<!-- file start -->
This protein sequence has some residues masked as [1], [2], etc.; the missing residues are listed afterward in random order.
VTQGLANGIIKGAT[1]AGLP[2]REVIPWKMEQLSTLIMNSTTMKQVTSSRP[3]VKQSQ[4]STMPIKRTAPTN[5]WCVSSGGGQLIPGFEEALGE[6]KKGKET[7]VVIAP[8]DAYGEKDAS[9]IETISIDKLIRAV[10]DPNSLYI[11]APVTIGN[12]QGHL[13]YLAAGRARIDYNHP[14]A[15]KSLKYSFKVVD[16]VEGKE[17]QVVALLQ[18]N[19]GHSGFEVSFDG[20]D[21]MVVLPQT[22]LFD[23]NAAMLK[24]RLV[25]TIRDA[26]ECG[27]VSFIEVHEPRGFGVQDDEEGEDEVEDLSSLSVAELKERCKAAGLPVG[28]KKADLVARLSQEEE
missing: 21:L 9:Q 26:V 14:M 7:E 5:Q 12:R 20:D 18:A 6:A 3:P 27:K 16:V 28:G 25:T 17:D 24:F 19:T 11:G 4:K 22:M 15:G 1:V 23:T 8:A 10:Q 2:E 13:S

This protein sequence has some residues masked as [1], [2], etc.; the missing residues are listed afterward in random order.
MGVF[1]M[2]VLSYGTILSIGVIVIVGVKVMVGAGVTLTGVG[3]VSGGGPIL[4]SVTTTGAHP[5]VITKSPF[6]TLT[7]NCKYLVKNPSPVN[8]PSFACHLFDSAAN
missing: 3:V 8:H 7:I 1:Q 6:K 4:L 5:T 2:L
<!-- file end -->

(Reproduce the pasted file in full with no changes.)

This protein sequence has some residues masked as [1], [2], etc.; the missing residues are listed afterward in random order.
VTQGLANGIIKGAT[1]AGLP[2]REVIPWKMEQLSTLIMNSTTMKQVTSSRP[3]VKQSQ[4]STMPIKRTAPTN[5]WCVSSGGGQLIPGFEEALGE[6]KKGKET[7]VVIAP[8]DAYGEKDAS[9]IETISIDKLIRAV[10]DPNSLYI[11]APVTIGN[12]QGHL[13]YLAAGRARIDYNHP[14]A[15]KSLKYSFKVVD[16]VEGKE[17]QVVALLQ[18]N[19]GHSGFEVSFDG[20]D[21]MVVLPQT[22]LFD[23]NAAMLK[24]RLV[25]TIRDA[26]ECG[27]VSFIEVHEPRGFGVQDDEEGEDEVEDLSSLSVAELKERCKAAGLPVG[28]KKADLVARLSQEEE
missing: 21:L 9:Q 26:V 14:M 7:E 5:Q 12:R 20:D 18:A 6:A 3:P 27:K 16:V 28:G 25:T 17:D 24:F 19:T 11:G 4:K 22:M 15:G 1:V 23:T 8:A 10:Q 2:E 13:S

This protein sequence has some residues masked as [1], [2], etc.; the missing residues are listed afterward in random order.
MGVF[1]M[2]VLSYGTILSIGVIVIVGVKVMVGAGVTLTGVG[3]VSGGGPIL[4]SVTTTGAHP[5]VITKSPF[6]TLT[7]NCKYLVKNPSPVN[8]PSFACHLFDSAAN
missing: 3:V 8:H 7:I 1:Q 6:K 4:L 5:T 2:L